HISTORY OF INTERNATIONAL MOTHER LANGUAGE DAY: Since 2000, the world has observed International Mother Language Day annually. UNESCO first made the announcement on November 17, 1999. With the adoption of the United Nations resolution 56/262 later in 2002, it was officially recognized.
It was a Bangladeshi initiative to mark International Mother Language Day. The day on February 21 also marks the anniversary of the Bangladeshi people's struggle for the language's recognition. This has been going on since 1947, when Pakistan was established. It included East Pakistan and West Pakistan, two geographically distinct regions. The languages and cultures of these regions were strikingly diverse.
In 1948, East Pakistani Dhirendranath Datta requested that Bangla, in addition to Urdu, be at least one of Pakistan's official languages. This was made possible by a lot of protests, but the Pakistani government banned public gatherings and rallies to put an end to these protests. Following this, massive gatherings and rallies were organized by the general public and University of Dhaka students. These rallies were even attacked by police with guns.
Rafiqul Islam's proposal was presented in the Bangladesh parliament much later, after Bangladesh became a state. The Bangladeshi government also presented UNESCO with a formal proposal. On November 17, 1999, the 30th General Gathering of UNESCO collectively settled that "February 21 be broadcasted Global Mother Language Day all through the world to honor the saints who forfeited their lives on this very day in 1952."
On this day, Bangladeshis pay their respects and express their deep sorrow by visiting the Shaheed Minar, a memorial to the martyrs, and its replicas.
Timeline for International Mother Language Day: 1948 Urdu is declared Pakistan's national language by the Pakistani government, despite the fact that Bangla is widely spoken in East Pakistan.
Fire on Rallies on February 21, 1952 The Pakistani police open fire on rallies protesting the inclusion of their native language.
Rafiqul Islam and Abdus Salam write a letter to Kofi Annan on January 9, 1998, requesting that he act to preserve languages and establish International Mother Language Day.
Year of Dialects
The U.N. General Get together lays out the Worldwide Year of Dialects.
Questions about International Mother Language Day: Which is the world's first language?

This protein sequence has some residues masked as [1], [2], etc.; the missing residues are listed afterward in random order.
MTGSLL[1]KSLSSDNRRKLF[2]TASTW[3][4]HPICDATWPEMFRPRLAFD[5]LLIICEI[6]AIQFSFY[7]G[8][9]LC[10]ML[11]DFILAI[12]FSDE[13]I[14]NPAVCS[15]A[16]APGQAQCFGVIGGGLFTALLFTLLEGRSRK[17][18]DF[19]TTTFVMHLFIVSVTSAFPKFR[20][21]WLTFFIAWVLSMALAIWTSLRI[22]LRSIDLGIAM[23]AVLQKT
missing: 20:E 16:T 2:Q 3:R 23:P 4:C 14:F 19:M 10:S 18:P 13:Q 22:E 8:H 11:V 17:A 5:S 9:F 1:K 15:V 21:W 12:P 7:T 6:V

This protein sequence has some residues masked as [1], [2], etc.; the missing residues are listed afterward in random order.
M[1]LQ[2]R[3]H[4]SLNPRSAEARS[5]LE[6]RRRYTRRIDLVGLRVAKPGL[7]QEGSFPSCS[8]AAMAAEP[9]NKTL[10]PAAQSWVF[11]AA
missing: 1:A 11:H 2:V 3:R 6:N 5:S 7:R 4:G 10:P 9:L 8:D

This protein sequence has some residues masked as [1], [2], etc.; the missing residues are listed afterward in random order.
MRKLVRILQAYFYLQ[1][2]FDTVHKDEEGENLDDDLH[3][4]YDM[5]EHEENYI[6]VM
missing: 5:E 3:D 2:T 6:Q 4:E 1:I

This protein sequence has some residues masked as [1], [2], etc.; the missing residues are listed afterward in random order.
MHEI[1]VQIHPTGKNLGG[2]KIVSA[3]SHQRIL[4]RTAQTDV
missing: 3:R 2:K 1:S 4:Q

Sanskrit, also known as Devbhasha, is the oldest language in the world. It has been observed that Sanskrit is the source of inspiration for all European languages.
Which language is the most difficult to learn?
Mandarin, Icelandic, Japanese, Hungarian, Korean, Arabic, Finnish, and Polish are among the most challenging languages to learn.
Which language's grammar is the most difficult?
The grammar of Hungarian and Finnish is the most challenging and can be challenging to comprehend.
Step by step instructions to Notice Worldwide MOTHER LANGUAGE DAY:-
Pursue a language class:-
On Global Mother Language Day, join to gain proficiency with a worldwide language. It could be any language, including Hindi, French, Mandarin, or Spanish. You won't believe how many languages there are out there.
Speak in your native tongue: On International Mother Language Day, at least with your family, try to speak only in your native tongue. The majority of the time, we speak in a language other than our own and forget how to say basic words in our native tongue. You have the opportunity to alter that today.
Teach a language: Do you already speak several languages? Well, you can use your skills to teach a friend or family member a new language. You'll also be able to improve your language skills and refresh your knowledge with this.
The majority of Indian languages are divided into four distinct groups: Afro-Asiatic, Dravidian, Indo-Aryan, and Sino-Tibetan. Linguistic Facts About Mother Languages
Thousands of languages: There are approximately 7,000 languages spoken worldwide.
Papua New Guinea: With 840 languages, Papua New Guinea has the most languages in the world.
Languages that are going extinct: There are approximately 2,400 languages that are close to going extinct all over the world.
The English language has the most words: The English language has more than 250,000 words.
WHAT MAKES INTERNATIONAL MOTHER LANGUAGE DAY SO IMPORTANT? Because the world is made up of hundreds of different cultures and people who speak different languages. Diversity across cultures is promoted by International Mother Language Day. It gives people a glimpse into other cultures and lets them know about the many languages spoken around the world.
It encourages language acquisition: Knowing multiple languages is always advantageous. A second language may be required at any time. The celebration of International Mother Language Day encourages multilingualism and language acquisition.
It keeps old languages alive: Languages are necessary for simple communication. We are unaware of the existence of a number of languages that are disappearing. This day helps us understand ancient languages as well as the many languages spoken around the world.